Q. Prior to the films, were you familiar with the games themselves?
Sean Bean: I wasn’t really, not when I did the first one. But my kids showed me some of it a few years ago and I thought it was quite amazing. I could understand why there was such a following. But the director, Michael Bassett, is a big fan and he’s familiar with all the games and he really squeezed every ounce of horror and emotion and suspense and fear out of what he had from the game. So, it was good to have someone on board who was a fan as well as a director. This new one makes you jump a lot. I think it’s better than the first one because technology has moved on so we have better CGI and effects and it’s in 3D, which is perfect for Silent Hill.
Q. Are you a particular fan of horror films?
Sean Bean: Yeah, I quite like horror films. I used to like things done by Edgar Allan Poe and a lot of his stuff with Vincent Price playing The Fall of the House of Usherm. There were quite a few he did. And I used to like all the Frankenstein and Dracula films with Christopher Lee, The Hunchback of Notre Dame and The Werewolf. I also liked the first Saw and Amityville and stuff like that.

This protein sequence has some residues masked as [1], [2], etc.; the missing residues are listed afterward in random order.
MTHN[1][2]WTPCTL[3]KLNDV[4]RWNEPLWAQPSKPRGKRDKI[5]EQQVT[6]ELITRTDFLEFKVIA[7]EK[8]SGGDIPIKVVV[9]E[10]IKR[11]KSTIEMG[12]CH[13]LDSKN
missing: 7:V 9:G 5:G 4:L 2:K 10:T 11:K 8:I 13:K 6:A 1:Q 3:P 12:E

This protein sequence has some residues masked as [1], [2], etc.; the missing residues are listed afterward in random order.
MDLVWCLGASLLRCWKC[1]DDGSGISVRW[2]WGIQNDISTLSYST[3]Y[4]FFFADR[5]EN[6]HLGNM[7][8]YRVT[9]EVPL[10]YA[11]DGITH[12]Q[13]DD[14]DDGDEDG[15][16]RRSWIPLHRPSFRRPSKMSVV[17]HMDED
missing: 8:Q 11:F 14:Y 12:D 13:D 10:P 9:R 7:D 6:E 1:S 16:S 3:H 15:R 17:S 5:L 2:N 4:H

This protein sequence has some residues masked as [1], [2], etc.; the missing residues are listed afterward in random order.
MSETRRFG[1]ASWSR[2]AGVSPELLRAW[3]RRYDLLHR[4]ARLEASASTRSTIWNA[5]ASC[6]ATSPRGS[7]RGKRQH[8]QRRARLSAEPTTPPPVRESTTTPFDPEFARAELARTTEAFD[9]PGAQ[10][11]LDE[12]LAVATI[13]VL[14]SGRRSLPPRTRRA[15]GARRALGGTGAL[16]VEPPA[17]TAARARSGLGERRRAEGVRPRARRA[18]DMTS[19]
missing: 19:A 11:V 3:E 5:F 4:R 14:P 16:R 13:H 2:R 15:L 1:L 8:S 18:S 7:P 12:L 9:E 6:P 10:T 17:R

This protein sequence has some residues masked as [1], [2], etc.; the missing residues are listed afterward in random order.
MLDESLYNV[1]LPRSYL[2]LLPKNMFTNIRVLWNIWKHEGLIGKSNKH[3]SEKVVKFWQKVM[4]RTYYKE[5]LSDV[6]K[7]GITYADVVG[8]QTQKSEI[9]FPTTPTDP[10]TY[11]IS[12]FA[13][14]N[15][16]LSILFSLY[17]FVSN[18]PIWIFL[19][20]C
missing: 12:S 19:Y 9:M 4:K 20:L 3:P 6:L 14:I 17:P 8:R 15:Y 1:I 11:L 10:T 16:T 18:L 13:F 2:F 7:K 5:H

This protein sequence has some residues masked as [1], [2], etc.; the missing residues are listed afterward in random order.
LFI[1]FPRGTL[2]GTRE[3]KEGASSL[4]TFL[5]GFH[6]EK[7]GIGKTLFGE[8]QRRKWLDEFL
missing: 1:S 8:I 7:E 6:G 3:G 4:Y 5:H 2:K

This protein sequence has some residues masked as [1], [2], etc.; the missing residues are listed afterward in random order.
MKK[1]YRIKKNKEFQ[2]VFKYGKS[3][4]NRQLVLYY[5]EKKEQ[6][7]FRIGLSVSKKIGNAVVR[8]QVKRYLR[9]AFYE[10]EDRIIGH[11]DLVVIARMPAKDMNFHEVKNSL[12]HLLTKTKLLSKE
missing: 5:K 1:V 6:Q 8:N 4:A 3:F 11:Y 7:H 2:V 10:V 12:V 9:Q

Q. Compared to the classics, how do you feel about the 3D element being used in horror?
Sean Bean: It’s good for something like this and Avatar, obviously. For this it was perfect. I don’t like watching every film in 3D and I wouldn’t want to watch Coronation Street in 3D [laughs]. But for specific occasions, it’s fine. I just think it should be used sparingly – that’s my feeling. It should be relevant and enhance the subject matter. I don’t want to see people or things jumping out at me for no particular reason.
Q. I’ve seen Silent Hill referred to as horror, thriller and psychological. Which description do you think best fits?
Sean Bean: I think it’s more psychological and a bit more of a thriller. There’s a lot of things that are in there that are fearful – they’re kind of phobias a lot of them and things that people are scared of and they don’t know why they’re scared of them. It’s not always clear-cut what the horror is. It’s a bit more subtle than that. You can’t quite pin it down. It’s ‘why is that disturbing me?’. And why is it not nice? It’s quite clever. There’s a bit more to it – it’s not just people getting chopped up for the sake of it. There is a family unit in the midst of all this; the nucleus of a family who are trying to deal with the fear and the evil of what’s happening around them. So, I think you care about these people. It’s not a horror-slasher film, it’s more bizarre and macabre.
Q. Has your character in Silent Hill come to terms with what lies within Silent Hill?